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What we learned in St. Louis: Supporting another local campus through the CVPA high school shooting

Our team was recently on the ground in St. Louis, MO when a former student opened fire at a local high school — Central Visual and Performing Arts (CVPA) High School. We were there supporting another St. Louis school that had been navigating unrelated safety concerns and weapons on campus, and upon learning about the shooting we immediately were ingrained in the response. We became part of the school’s team - working to keep students and staff safe that day and in the days that followed as the entire city of St. Louis processed and grieved together.

Every safety incident provides us with new learnings and also reinforces certain lessons we already know. For our team, being there and standing side by side with a school navigating the grief and trauma caused by the CVPA school shooting reinforced some important lessons. Here are just a few of them:

1. A school’s trauma is a community’s trauma.

People are affected by a school shooting far beyond the walls of the school where it takes place. In St. Louis, there were ripple effects across the entire city. We as schools often do a good job of engaging staff, students and families directly in our recovery efforts, with assemblies and counseling and trauma-centered practices. But other roles that are critical to our community – food service, bus drivers, security teams, for example – are not always included as in this recovery process. Broadening our recovery efforts to include everyone who works in or supports our campuses will help ensure a stronger, more resilient, more invested community.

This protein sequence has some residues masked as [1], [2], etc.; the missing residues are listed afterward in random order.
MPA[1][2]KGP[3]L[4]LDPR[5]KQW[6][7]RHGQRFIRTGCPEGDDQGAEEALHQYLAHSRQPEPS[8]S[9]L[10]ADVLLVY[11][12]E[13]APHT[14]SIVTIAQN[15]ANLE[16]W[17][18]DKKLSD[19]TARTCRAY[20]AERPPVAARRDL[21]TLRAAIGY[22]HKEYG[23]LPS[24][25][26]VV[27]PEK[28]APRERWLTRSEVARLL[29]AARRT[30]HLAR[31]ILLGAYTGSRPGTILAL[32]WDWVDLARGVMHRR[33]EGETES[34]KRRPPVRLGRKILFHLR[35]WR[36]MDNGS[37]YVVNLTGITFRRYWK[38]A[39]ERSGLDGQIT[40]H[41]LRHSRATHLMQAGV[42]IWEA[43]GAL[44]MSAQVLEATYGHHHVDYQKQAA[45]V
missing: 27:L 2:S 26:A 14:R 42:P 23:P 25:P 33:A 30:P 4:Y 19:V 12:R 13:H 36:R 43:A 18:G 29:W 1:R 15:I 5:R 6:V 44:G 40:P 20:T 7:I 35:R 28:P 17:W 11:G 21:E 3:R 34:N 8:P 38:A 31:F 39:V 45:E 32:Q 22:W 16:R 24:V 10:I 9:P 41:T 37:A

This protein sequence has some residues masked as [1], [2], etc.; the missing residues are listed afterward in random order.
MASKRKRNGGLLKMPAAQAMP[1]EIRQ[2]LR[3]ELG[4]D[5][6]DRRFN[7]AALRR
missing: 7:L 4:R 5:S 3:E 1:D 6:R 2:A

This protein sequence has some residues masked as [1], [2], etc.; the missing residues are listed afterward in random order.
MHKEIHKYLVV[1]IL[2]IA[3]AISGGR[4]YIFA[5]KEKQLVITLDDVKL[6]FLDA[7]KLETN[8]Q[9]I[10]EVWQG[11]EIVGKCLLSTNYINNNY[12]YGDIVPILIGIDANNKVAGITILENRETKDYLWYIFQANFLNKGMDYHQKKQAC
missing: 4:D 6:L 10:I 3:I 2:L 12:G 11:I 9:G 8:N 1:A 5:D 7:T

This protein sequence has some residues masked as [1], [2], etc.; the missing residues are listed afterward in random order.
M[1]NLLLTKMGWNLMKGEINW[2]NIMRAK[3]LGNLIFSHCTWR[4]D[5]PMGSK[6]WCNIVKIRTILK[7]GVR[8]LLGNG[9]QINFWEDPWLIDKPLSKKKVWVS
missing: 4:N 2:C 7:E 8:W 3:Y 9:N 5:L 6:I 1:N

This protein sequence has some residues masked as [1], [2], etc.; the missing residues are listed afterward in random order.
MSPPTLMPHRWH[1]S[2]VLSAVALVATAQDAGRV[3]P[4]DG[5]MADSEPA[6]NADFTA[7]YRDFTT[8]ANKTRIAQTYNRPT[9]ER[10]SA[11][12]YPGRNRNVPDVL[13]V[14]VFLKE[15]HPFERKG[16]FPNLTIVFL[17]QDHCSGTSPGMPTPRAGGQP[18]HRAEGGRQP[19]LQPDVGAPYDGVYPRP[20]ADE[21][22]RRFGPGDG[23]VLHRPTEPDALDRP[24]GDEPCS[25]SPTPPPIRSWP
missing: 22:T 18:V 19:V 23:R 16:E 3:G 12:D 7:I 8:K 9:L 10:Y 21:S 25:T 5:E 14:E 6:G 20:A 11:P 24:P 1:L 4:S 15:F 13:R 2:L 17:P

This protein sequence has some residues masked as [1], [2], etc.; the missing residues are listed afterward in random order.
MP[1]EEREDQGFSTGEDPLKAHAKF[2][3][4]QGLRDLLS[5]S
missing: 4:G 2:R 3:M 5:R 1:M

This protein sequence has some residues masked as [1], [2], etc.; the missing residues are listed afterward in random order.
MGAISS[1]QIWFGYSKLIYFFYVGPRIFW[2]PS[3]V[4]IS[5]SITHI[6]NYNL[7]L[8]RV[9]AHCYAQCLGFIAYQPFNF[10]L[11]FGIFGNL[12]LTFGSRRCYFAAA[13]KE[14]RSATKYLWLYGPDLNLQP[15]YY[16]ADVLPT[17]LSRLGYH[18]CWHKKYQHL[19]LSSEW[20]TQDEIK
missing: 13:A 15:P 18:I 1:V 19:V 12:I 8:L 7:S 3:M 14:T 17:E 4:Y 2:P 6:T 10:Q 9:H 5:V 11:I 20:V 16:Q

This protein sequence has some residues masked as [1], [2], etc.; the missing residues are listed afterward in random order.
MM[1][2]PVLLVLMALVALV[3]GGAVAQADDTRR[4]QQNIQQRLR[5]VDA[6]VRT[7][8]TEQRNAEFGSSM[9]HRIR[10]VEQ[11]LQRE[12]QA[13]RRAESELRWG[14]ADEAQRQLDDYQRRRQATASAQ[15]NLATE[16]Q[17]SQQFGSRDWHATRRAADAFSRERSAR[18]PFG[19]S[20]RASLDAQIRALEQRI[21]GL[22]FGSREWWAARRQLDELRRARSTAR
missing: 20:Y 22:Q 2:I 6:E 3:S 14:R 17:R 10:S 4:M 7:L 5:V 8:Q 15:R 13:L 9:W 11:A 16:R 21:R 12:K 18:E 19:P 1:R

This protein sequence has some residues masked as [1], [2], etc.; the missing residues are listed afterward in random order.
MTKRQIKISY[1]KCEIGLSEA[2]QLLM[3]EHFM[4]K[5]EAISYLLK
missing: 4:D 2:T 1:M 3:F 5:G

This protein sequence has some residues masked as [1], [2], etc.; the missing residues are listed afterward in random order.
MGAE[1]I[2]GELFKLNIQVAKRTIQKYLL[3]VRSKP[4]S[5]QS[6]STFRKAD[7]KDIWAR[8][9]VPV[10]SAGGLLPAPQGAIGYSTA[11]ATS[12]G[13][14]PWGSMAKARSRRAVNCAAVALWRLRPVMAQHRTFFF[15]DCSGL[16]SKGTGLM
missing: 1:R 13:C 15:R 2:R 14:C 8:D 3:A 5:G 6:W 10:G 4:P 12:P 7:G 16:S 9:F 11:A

2. Teachers need help talking with students after school-based shootings.

Teachers want to be there for students and give them the space to process following these kinds of events, but sometimes don’t know how. Even if they do, they’re often hurting and scared themselves, and need guidance to help them feel confident and comfortable inviting a dialogue. In St. Louis, we worked with their leadership team to develop talking points specifically designed to empower teachers to start the conversation with students, and facilitate dialogue and discussion. Taking this small step made a big difference for our education teams.

3. Our conversations about school security have often been too narrow.

There’s a broad perception – particularly among students – that security is the hardening measures a school takes to keep people out or confront those causing harm. We often hear students refer to security in terms of guards, locks, and gates. While these are very important, they’re just part of the full picture of school security. As much as possible, we should be reframing the conversation to focus on security as a mosaic, a combination of many different pieces that make up the full picture of school security. This includes not only the tangible and visible security measures students often see, but also the pieces that are less visible – the policies and protocols, observations by members of the community, threat assessments, incident reports, and notification systems that collectively allow us to identify and mitigate conflicts before they escalate to the point of a threat. Giving students a fuller understanding of what security looks like at our schools will help them better understand the important role they plan in it and ultimately, make our communities safer. 

Sadly, stopping any more school shootings from taking place is unlikely, but we know every school is doing the hard work to help prevent these kinds of tragedies from taking place. These lessons are by no means comprehensive, but are good reminders of important and valuable steps that can be easily forgotten. 

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